Cancer and metabolic dysfunction are closely related, and together they create unique therapeutic challenges. City of Hope (COH), an NCI-designated Comprehensive Cancer Center (COHCCC) located in Duarte, CA, is known internationally for clinical cancer research and groundbreaking diabetes research. Therefore, the Cancer Metabolism Training Program (CMTP), supported by a rapidly growing research infrastructure at COH, will bring together research experts in cancer and metabolism to train an elite group of dedicated postdoctoral fellows. The CMTP will focus on the link between cancer and metabolism, thereby connecting the long- standing COHCCC with the new COH Diabetes and Metabolism Research Institute. Faculty preceptors will direct research training in four primary areas: 1) Cancer Risk, Prevention, and Metabolism; 2) Cancer Metabolism Biology and Genetics; 3) Cancer Inflammation and Immune Cell Metabolism; and 4) Metabolism- Based Cancer Treatment. The training program includes an organized core curriculum consisting of courses in scientific and career development training, with individualized attention to best achieve each trainee?s personal goals and support the individual needs of a diverse trainee population. Courses in the Responsible Conduct of Research and Methods for Enhancing Reproducibility will also be required. Other associated activities include seminars, journal clubs, data clubs, and an annual Cancer Metabolism Day. The program is designed to take advantage of the existing institutional strengths, including well-established collaborations between cancer and diabetes/metabolism researchers. The CMTP has drawn 25 mentors from 12 departments, all of whom have robust funding profiles with high-profile publications, and are dedicated to preparing early career scientists for leadership roles in cancer research. Six promising early-career investigators will serve as co-mentors and participate in mentor development activities. The 3 NIH T32-supported postdoctoral trainees, supported for up to 3 years, will be selected through a rigorous process, including a personal interview. Trainees will be evaluated on their publications, applications for external funding, and participation in CMTP activities. The outstanding support from COH leadership includes 1) an additional trainee position for every underrepresented minority trainee recruited, up to a total of 6 positions; 2) salary supplementation for all CMTP trainees; 3) a stipend for research supplies; and 4) full administrative and faculty salary support. Each trainee will establish a Mentoring Committee, which will include a physician to expedite translational research. The CMTP leadership will include a Recruitment Committee to oversee national recruitment efforts, a Curriculum and Training Committee to oversee course development, an Executive Committee to evaluate and modify program components, and an Internal and External Advisory Board to independently assess program progress. The overall goal of the CMTP is to assist the transformation of promising researchers into strong independent, funded scientists with the capacity to make contributions that improve human health.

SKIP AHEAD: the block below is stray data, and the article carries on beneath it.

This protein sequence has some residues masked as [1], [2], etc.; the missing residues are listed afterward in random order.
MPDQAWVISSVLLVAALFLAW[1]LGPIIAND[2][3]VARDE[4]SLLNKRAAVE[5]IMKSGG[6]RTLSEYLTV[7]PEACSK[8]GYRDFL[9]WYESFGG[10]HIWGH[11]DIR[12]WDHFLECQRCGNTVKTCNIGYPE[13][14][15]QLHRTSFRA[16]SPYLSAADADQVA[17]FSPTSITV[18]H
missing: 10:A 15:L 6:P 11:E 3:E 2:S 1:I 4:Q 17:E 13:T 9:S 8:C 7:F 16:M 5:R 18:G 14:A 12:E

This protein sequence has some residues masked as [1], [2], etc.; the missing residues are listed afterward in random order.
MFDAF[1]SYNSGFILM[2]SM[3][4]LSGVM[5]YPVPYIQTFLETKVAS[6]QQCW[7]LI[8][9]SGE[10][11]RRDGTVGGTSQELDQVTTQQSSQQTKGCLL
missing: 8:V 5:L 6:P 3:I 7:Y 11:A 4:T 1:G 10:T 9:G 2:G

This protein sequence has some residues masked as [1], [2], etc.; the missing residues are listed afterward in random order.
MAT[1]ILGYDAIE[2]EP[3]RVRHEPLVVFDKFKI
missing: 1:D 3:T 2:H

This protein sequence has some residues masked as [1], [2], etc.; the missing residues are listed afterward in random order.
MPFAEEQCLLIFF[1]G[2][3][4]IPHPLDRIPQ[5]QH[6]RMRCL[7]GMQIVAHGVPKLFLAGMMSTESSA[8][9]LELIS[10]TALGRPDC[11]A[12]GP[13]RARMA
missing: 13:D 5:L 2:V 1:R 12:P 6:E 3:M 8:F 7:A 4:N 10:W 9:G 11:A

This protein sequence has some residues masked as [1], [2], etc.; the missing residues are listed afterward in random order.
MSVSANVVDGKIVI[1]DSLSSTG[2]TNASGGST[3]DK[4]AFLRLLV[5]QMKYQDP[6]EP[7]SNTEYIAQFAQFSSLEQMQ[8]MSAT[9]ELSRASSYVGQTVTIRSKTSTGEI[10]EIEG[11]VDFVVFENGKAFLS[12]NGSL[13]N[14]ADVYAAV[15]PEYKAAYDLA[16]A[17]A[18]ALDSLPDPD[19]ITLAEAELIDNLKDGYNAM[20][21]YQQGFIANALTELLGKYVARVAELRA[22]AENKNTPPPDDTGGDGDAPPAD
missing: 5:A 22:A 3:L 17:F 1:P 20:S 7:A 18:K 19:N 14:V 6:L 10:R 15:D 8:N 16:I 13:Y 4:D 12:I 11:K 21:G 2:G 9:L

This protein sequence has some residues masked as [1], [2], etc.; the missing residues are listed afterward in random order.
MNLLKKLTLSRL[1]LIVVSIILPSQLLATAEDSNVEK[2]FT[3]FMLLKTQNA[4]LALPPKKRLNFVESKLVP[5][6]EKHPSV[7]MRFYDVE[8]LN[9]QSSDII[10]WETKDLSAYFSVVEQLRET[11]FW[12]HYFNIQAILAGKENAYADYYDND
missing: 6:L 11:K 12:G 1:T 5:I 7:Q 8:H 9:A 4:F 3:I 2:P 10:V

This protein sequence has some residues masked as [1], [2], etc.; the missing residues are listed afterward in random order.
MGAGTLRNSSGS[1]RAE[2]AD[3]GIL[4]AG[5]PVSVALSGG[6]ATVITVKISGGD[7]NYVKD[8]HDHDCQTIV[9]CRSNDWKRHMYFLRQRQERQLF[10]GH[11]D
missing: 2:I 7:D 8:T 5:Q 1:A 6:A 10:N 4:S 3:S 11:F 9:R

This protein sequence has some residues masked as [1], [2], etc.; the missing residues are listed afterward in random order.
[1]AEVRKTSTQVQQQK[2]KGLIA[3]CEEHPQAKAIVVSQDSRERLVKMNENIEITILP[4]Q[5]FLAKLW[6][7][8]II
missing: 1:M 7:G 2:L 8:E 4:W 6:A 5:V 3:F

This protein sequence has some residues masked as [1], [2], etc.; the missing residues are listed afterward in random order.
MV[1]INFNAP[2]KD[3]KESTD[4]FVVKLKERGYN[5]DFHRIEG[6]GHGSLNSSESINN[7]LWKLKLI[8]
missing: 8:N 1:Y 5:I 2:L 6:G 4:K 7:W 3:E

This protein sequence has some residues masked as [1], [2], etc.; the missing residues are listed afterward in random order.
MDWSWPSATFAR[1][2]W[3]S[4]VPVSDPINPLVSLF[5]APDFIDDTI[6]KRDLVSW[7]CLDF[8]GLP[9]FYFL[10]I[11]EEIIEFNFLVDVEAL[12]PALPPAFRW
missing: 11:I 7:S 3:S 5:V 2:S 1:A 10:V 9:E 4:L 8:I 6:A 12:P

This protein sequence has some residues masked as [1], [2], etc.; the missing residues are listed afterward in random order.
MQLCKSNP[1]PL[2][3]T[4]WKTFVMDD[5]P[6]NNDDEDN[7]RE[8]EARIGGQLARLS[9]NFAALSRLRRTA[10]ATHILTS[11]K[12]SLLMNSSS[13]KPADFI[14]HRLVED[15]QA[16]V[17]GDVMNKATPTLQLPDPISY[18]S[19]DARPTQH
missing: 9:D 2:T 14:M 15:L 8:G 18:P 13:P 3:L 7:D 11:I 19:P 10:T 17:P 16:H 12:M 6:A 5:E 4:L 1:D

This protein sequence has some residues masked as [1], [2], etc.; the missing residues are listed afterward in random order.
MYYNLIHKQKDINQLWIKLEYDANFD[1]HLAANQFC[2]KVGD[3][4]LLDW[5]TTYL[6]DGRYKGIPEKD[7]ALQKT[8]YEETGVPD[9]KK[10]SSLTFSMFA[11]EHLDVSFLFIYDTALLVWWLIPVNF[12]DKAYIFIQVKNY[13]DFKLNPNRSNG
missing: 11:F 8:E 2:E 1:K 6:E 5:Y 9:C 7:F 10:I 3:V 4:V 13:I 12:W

To bridge the gap between cancer and metabolic disease research, we propose the postdoctoral T32 Cancer Metabolism Training Program (CMTP) at City of Hope (COH, Duarte, CA). This training program, which is strongly supported by COH leadership, will build upon the rapidly growing COH research infrastructure, unique translational science and precision medicine resources, and exceptional long-term institutional strengths in both cancer and diabetes research. Our faculty mentors and physician collaborators have built a robust CMTP- specific program infrastructure and curriculum to attract and train a diverse group of highly qualified candidates. The goal of the CMTP is to produce the next generation of translational research leaders, who are poised to exchange ideas, expertise, and techniques leading to the direct and effective flow of basic scientific discoveries into translational clinical testing and ultimately therapies.